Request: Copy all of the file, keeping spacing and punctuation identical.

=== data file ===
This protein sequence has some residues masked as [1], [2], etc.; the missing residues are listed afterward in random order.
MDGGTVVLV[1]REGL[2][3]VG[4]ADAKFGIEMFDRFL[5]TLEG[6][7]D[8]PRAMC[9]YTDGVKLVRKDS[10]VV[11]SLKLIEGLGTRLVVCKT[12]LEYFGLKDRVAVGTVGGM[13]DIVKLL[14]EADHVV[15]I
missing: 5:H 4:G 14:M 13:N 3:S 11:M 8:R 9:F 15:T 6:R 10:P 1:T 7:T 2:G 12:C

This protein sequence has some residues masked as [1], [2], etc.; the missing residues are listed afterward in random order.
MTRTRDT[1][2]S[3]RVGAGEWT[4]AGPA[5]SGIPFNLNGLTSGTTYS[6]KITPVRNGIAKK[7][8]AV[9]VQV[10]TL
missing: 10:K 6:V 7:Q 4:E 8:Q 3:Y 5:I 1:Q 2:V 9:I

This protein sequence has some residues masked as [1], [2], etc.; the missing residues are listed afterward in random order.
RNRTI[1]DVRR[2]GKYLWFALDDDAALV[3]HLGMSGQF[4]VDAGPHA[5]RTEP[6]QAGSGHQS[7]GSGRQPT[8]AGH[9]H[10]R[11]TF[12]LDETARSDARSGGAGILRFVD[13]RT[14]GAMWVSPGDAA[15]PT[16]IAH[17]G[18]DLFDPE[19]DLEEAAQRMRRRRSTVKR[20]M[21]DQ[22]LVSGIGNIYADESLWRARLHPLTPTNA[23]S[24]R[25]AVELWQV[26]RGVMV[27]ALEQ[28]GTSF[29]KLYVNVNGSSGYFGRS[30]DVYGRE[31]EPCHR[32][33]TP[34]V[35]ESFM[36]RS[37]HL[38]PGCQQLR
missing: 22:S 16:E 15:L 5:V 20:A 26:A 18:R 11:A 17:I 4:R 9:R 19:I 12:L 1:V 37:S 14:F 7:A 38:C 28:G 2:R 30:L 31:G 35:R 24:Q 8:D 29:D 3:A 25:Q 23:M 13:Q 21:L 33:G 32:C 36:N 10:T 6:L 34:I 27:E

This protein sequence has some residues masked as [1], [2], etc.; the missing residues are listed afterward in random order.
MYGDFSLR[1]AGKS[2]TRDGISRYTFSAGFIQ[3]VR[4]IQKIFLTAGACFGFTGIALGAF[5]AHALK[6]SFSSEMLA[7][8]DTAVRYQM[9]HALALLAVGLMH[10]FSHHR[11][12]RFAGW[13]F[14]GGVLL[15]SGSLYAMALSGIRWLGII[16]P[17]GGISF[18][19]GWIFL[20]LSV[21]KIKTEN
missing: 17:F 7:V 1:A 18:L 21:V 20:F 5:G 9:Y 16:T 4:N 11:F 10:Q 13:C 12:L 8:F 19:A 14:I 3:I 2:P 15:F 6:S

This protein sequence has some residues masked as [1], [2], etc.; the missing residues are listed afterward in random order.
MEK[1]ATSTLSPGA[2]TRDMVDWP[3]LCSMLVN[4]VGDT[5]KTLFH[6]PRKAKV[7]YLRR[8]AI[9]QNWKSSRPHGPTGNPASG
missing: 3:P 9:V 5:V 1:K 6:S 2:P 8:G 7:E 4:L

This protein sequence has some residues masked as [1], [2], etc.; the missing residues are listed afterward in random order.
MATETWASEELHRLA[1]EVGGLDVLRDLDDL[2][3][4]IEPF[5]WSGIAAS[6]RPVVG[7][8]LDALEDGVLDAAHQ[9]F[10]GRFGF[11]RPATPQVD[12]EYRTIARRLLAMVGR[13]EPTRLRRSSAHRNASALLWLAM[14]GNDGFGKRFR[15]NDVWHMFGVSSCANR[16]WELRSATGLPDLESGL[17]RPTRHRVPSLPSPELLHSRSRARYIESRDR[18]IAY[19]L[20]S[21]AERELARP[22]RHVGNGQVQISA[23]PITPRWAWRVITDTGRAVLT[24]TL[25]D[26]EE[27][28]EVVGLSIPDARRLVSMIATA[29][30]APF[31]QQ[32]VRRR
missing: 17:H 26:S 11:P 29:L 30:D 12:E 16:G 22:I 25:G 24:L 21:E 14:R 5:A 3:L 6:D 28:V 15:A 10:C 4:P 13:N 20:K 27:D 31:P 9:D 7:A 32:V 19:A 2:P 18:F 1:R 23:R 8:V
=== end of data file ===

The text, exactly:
This protein sequence has some residues masked as [1], [2], etc.; the missing residues are listed afterward in random order.
MDGGTVVLV[1]REGL[2][3]VG[4]ADAKFGIEMFDRFL[5]TLEG[6][7]D[8]PRAMC[9]YTDGVKLVRKDS[10]VV[11]SLKLIEGLGTRLVVCKT[12]LEYFGLKDRVAVGTVGGM[13]DIVKLL[14]EADHVV[15]I
missing: 5:H 4:G 14:M 13:N 3:S 11:M 8:R 9:F 15:T 6:R 10:P 1:T 7:T 2:G 12:C

This protein sequence has some residues masked as [1], [2], etc.; the missing residues are listed afterward in random order.
MTRTRDT[1][2]S[3]RVGAGEWT[4]AGPA[5]SGIPFNLNGLTSGTTYS[6]KITPVRNGIAKK[7][8]AV[9]VQV[10]TL
missing: 10:K 6:V 7:Q 4:E 8:Q 3:Y 5:I 1:Q 2:V 9:I

This protein sequence has some residues masked as [1], [2], etc.; the missing residues are listed afterward in random order.
RNRTI[1]DVRR[2]GKYLWFALDDDAALV[3]HLGMSGQF[4]VDAGPHA[5]RTEP[6]QAGSGHQS[7]GSGRQPT[8]AGH[9]H[10]R[11]TF[12]LDETARSDARSGGAGILRFVD[13]RT[14]GAMWVSPGDAA[15]PT[16]IAH[17]G[18]DLFDPE[19]DLEEAAQRMRRRRSTVKR[20]M[21]DQ[22]LVSGIGNIYADESLWRARLHPLTPTNA[23]S[24]R[25]AVELWQV[26]RGVMV[27]ALEQ[28]GTSF[29]KLYVNVNGSSGYFGRS[30]DVYGRE[31]EPCHR[32][33]TP[34]V[35]ESFM[36]RS[37]HL[38]PGCQQLR
missing: 22:S 16:E 15:L 5:V 20:A 26:A 18:R 11:A 17:I 4:R 9:R 19:I 12:L 1:V 37:S 14:F 7:A 38:C 28:G 2:R 30:L 31:G 35:R 24:Q 8:D 29:D 3:A 25:Q 23:M 13:Q 21:L 33:G 32:C 36:N 10:T 6:L 34:I 27:E

This protein sequence has some residues masked as [1], [2], etc.; the missing residues are listed afterward in random order.
MYGDFSLR[1]AGKS[2]TRDGISRYTFSAGFIQ[3]VR[4]IQKIFLTAGACFGFTGIALGAF[5]AHALK[6]SFSSEMLA[7][8]DTAVRYQM[9]HALALLAVGLMH[10]FSHHR[11][12]RFAGW[13]F[14]GGVLL[15]SGSLYAMALSGIRWLGII[16]P[17]GGISF[18][19]GWIFL[20]LSV[21]KIKTEN
missing: 17:F 7:V 1:A 18:L 21:V 20:F 5:G 9:Y 16:T 4:N 11:F 10:Q 13:C 12:L 8:F 19:A 14:I 3:I 2:P 15:F 6:S

This protein sequence has some residues masked as [1], [2], etc.; the missing residues are listed afterward in random order.
MEK[1]ATSTLSPGA[2]TRDMVDWP[3]LCSMLVN[4]VGDT[5]KTLFH[6]PRKAKV[7]YLRR[8]AI[9]QNWKSSRPHGPTGNPASG
missing: 3:P 9:V 5:V 1:K 6:S 2:P 8:G 7:E 4:L

This protein sequence has some residues masked as [1], [2], etc.; the missing residues are listed afterward in random order.
MATETWASEELHRLA[1]EVGGLDVLRDLDDL[2][3][4]IEPF[5]WSGIAAS[6]RPVVG[7][8]LDALEDGVLDAAHQ[9]F[10]GRFGF[11]RPATPQVD[12]EYRTIARRLLAMVGR[13]EPTRLRRSSAHRNASALLWLAM[14]GNDGFGKRFR[15]NDVWHMFGVSSCANR[16]WELRSATGLPDLESGL[17]RPTRHRVPSLPSPELLHSRSRARYIESRDR[18]IAY[19]L[20]S[21]AERELARP[22]RHVGNGQVQISA[23]PITPRWAWRVITDTGRAVLT[24]TL[25]D[26]EE[27][28]EVVGLSIPDARRLVSMIATA[29][30]APF[31]QQ[32]VRRR
missing: 17:H 26:S 11:P 29:L 30:D 12:E 16:G 22:I 25:G 24:L 21:E 14:R 5:A 3:L 6:D 28:V 15:A 10:C 4:P 13:N 20:K 27:D 31:P 9:D 7:A 32:V 19:A 2:P 18:F 1:R 23:R 8:V